UNITED STATES — June 7, 2019 — The month of May saw unusually high severe weather activity across much of the central U.S. as reports of hail, flash flooding, and tornadoes stretched from Colorado to Pennsylvania. In the latter part of May, tornado-producing storms battered the Plains and Midwest day after day, peaking on Memorial Day, May 27, when as many as 55 tornadoes touched down in eight states, according to the Associated Press (AP). The following day, May 28, marked the 12th consecutive day with eight or more reported tornadoes in the U.S., making it the longest recorded stretch for that level of tornado activity, according to CNN and other sources.

On Memorial Day, a cluster of tornados tore through Indiana and Ohio, killing one person, injuring at least 130 people, and damaging homes and buildings, according to the AP. Winds took roofs off houses, downed trees and power lines, and knocked homes from their foundations. Some of the heaviest damage was reported outside Dayton, Ohio.

The tornado claimed one life in Celina, Ohio when a parked car was blown into the home of 82-year-old Melvin Dale Hanna, killing him. The AP quoted Celina Mayor Jeffrey Hazel saying, “There’s areas that truly look like a war zone.” In nearby communities, damage to schools canceled classes and more than 50,000 residents in the Dayton area lost power. On the same night, another tornado hit Pendleton and Huntsville, Indiana, damaging at least 75 homes, as reported by the AP.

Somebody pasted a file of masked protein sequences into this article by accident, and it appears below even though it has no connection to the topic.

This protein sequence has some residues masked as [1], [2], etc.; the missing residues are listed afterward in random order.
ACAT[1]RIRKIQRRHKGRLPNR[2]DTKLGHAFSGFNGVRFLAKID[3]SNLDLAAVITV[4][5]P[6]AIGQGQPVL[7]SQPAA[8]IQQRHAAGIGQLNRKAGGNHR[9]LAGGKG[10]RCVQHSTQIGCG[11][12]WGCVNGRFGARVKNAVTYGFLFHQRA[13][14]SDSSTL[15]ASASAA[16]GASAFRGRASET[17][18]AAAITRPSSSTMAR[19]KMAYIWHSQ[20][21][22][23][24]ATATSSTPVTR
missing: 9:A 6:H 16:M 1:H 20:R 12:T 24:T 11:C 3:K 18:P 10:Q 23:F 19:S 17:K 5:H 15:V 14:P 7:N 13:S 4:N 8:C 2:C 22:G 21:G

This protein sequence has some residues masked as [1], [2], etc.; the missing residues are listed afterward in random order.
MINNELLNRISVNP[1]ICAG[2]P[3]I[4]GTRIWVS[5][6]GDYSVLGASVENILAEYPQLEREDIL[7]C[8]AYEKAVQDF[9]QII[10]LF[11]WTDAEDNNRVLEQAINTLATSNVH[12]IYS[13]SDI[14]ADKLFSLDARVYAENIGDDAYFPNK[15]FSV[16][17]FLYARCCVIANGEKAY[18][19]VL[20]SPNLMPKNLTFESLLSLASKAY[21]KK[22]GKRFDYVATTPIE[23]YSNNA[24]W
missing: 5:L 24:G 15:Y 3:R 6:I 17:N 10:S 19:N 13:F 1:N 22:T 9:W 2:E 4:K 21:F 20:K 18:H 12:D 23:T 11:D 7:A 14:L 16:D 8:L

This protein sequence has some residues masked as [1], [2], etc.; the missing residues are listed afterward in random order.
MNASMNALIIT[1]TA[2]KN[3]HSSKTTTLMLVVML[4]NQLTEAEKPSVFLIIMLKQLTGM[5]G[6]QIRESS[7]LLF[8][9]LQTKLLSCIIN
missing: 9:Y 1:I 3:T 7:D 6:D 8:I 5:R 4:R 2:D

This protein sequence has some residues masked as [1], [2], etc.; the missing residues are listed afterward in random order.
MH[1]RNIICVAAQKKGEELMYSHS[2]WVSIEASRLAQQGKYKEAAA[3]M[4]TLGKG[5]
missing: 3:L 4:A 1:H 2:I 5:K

The severe weather continued the following day, May 28, when a storm on outskirts of Kansas City caused a tornado that damaged homes and left at least 12 people injured, according to the AP. Earlier in the holiday weekend, on May 25, an EF3 tornado ripped through El Reno, Oklahoma just outside Oklahoma City, killing two people and injuring 29 others, according to ABC News. The tornado leveled a hotel and trailer park and left a 2.2-mile trail of destruction that was 75 yards across at its widest point. Just a few days before that, ABC News reports that tornadoes swept through Missouri as well, killing three people in Golden City, Missouri on May 22 and causing extensive damage but no fatalities in Jefferson City.

According to CNN, there is usually an average of 276 tornado reports in the month of May. This May saw more than 460 reports. The intense tornado activity in May was the result of a weather pattern that created a perfect storm for tornado conditions.

A particularly strong jet stream stalled over the Plains and Midwest during the last two weeks of May. This stream of fast-moving air lingers at the top of the atmosphere, separating areas of cold air from warm air, and this creates the wind shear and volatile conditions necessary for strong thunderstorms and tornadoes to develop, according to CNN.

Tornado-producing jet streams are not uncommon this time of year, but they usually move across the country quickly, producing a few days of storms before dissipating. May’s strong jet stream lasted longer than usual and held its position over the central U.S., bringing day after day of storms, tornados, and flooding to the same hard-hit areas, including Kansas, Oklahoma, and Missouri, according to CNN and other sources. Most of these areas are still assessing the damage, but it is safe to say that widespread recovery and restoration efforts will be needed in the coming months.